Smart Budget Allocation for Project-Oriented Organizations

Spending decisions in a PMO can foster or impede organizational success. The process is volatile by nature. To allocate budget and resources in a smart way—and to achieve organizational goals—a measurable approach needs to take the following aspects into consideration.

Organizational Structure
Rethink the motives of the other decision makers. The budget number and its distribution across the relevant departments should reflect the goals that are set at the top. Although clear roles may be assigned, it turns out that the power structure and motives vary in order to maximize influence.

There should be a common understanding that the goals can be achieved by segmenting budget based on top priorities. If necessary, stronger personalities should collaborate or delegate parts of their responsibilities to less-busy department heads without giving up power or accountability. Filter demands for projects to balance stakeholder interests while keeping the organization’s priorities in mind.

Strategic Drivers
The distribution of budget should be aligned with the strategic business drivers. Identifying those properly for each department is key. More often than not, I discover large discrepancies in strategic goals versus budget allocation. Budget should be allocated on top priorities projects that align with strategic goals.

Using a balanced scorecard, the goals can be validated against the focused priorities. Resolving these issues up front is crucial to avoiding conflict at a later stage, when it gets difficult to achieve compromise. Establishing clear guidelines for portfolio management—and committees with a majority voting system—is an effective process used throughout top performing organizations.

Before approving project demands and releasing budget, the definition of measures and success metrics should be verified as SMART (Specific, Measurable, Achievable, Realistic, and Timely). Depending on the type of expense, common metrics (such as estimated spend, duration, ROI, NPV, etc.) should be matched with the type of project requested.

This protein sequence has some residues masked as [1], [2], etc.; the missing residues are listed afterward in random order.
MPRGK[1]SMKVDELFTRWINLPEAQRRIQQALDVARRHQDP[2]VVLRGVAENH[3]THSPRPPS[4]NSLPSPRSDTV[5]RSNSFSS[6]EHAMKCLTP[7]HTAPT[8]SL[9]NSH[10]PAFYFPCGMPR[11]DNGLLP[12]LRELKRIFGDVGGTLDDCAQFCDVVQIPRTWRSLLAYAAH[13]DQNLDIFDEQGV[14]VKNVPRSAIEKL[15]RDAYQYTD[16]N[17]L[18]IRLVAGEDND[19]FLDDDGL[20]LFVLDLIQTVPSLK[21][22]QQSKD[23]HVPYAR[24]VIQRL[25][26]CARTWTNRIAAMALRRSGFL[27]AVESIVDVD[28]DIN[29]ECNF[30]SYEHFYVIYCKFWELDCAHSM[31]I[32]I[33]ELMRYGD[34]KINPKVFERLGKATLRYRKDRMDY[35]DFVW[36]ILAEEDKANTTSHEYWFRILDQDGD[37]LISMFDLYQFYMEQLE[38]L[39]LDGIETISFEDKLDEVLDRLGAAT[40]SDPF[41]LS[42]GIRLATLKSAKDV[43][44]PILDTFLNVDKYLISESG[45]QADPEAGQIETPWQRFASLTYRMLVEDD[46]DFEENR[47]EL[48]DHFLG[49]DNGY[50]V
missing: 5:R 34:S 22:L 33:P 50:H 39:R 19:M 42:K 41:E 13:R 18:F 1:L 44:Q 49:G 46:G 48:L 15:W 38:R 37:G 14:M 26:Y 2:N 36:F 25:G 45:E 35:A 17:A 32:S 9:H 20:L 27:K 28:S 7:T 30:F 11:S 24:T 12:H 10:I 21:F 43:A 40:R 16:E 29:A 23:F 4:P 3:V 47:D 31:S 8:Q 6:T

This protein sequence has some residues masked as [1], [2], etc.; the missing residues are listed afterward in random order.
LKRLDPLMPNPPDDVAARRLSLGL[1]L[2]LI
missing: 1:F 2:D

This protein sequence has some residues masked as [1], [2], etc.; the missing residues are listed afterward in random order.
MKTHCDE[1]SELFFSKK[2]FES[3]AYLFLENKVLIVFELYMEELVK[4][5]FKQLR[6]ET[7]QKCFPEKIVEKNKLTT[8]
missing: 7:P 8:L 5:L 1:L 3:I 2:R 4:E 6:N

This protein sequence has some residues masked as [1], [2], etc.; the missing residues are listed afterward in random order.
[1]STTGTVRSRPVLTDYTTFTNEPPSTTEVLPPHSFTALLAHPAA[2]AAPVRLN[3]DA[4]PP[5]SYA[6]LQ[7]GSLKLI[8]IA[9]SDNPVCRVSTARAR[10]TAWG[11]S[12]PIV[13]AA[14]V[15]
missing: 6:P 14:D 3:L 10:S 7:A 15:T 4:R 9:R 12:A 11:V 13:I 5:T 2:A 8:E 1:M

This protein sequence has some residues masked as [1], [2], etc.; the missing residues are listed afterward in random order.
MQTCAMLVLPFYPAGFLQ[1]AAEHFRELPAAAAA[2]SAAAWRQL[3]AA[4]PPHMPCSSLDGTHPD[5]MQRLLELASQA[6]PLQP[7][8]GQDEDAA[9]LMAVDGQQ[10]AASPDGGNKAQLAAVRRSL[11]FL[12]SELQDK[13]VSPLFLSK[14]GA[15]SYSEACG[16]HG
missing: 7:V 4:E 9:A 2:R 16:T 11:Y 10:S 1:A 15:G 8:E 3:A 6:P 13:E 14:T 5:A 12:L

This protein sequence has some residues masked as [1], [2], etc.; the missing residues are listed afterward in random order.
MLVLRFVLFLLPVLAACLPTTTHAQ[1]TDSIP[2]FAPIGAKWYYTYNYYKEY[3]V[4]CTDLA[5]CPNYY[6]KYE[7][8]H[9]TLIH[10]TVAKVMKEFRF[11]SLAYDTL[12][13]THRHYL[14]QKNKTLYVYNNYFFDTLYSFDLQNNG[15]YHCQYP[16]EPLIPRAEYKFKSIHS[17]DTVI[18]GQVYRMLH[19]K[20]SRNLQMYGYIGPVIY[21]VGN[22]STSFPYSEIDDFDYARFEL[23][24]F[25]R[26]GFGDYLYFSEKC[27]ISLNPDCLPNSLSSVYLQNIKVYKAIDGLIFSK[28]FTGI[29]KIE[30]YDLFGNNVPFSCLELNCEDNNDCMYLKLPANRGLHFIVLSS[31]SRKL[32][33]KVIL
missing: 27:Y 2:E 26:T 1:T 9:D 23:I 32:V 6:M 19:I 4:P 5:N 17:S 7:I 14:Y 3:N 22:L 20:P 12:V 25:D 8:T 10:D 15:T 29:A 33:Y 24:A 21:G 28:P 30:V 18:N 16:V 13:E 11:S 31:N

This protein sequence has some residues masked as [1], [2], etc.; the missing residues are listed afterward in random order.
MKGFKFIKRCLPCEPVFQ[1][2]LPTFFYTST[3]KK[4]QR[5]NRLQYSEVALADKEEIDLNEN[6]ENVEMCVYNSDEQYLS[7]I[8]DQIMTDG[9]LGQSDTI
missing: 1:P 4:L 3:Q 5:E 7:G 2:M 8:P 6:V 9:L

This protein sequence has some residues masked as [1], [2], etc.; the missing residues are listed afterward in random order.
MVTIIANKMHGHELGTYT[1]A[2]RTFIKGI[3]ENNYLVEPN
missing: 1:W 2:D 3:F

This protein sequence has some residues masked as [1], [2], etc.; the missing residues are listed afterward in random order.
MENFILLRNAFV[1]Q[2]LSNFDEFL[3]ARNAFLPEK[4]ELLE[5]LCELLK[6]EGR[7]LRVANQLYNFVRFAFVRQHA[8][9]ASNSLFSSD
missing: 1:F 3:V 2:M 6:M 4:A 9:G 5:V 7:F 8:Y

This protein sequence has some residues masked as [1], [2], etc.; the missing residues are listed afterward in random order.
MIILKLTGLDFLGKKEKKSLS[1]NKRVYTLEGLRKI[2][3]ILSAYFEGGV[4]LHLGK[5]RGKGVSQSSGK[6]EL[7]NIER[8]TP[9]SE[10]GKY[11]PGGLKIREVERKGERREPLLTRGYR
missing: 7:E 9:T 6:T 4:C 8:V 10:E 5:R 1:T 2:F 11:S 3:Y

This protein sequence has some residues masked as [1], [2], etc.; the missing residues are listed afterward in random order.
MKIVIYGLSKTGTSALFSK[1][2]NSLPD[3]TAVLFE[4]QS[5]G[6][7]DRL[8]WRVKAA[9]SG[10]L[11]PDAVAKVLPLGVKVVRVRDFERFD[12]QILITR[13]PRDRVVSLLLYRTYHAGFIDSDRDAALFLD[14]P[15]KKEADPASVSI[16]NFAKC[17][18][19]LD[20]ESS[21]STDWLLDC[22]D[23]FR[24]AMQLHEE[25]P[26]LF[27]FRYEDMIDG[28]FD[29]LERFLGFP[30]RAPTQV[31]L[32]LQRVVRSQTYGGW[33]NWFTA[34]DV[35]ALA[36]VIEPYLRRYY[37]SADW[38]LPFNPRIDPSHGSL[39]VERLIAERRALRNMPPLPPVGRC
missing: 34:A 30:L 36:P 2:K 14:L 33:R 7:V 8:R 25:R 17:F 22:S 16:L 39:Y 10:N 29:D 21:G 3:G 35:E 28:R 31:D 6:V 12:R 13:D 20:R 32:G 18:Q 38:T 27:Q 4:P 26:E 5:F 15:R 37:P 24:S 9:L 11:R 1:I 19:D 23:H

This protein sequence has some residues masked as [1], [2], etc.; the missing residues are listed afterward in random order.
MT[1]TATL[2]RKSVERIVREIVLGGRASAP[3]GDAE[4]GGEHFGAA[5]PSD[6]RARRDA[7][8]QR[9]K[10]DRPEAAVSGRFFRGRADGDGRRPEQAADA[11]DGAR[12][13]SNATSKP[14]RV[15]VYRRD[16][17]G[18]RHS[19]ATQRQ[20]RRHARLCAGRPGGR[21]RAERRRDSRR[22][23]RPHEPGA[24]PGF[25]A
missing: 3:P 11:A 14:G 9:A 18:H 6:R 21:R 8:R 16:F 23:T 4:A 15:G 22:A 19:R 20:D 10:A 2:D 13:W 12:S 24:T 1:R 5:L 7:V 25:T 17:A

It happens though that everything gets compared, resulting in false conclusions and scattered benefits—even when those metrics are applied correctly throughout the project life-cycle. Capital and operating expenses, resource intense versus resource light, high impact versus low impact, and other indicators are all thrown in the same bucket. Apples, inevitably, are compared to oranges.

It is healthier to break the budget down into smaller portfolios that are aligned with the organizational goals and compare them by two metrics – maximum. If in doubt, further divide the portfolio into sub-portfolios for each metric. Ultimately, benefit realization afterwards shows the efficiency of the output after the spend has been made.

Don’t fall for mixing projects, programs, and portfolios for the ease of use. Rather, custom-fit reports should show commonalities and differences. Education is vital to understand how to track portfolio performance, how to manage reserves, when to make decisions on budget stretches or budget cuts, or even when to terminate a project despite its sunk cost.

Human Resources and Skills
Staffing is one of the main challenges of digital transformation. While the skills that are needed to execute tasks are well-aligned, roles are often chosen for the project manager with little consideration for existing PM processes and little general knowledge of managing projects.

When the project manager is chosen before the budget is approved, the consideration focuses on allocating this person as a ‘free’ resource (less so if the person is skilled enough to handle it). Three basic methods can be utilized to staff projects so that they are poised for success:

  1. Provide comprehensive PM training for those roles upfront. A mix of hard skills (like scheduling, cost, scope and risk management) are covered by most PM frameworks [Microsoft Project e-Academy]. Additionally, internal PM approval processes should be made transparent.
  2. The most successful way is to assign a senior PM as a mentor before the project starts.
  3. Finally, the risk of overall project success should factor in how well the PM is integrated in the organization and their level of PM expertise. Can this person handle HR, procurement, and other budget-related topics autonomously? Where are the limits and are they clearly communicated? Do we need to increase the reserve in the budget?

In the end, smart budget allocation is about alignment. Finding a balance among organizational hierarchy, the pyramid of power, appropriate measures for each endeavor, and staffing is key to success. The invisible hand that drives those basic elements needs to be revealed, as it determines the common denominator that drives project-oriented organizations.

To learn more about budget allocations to get your projects on track, view our on-demand webcast on financial planning.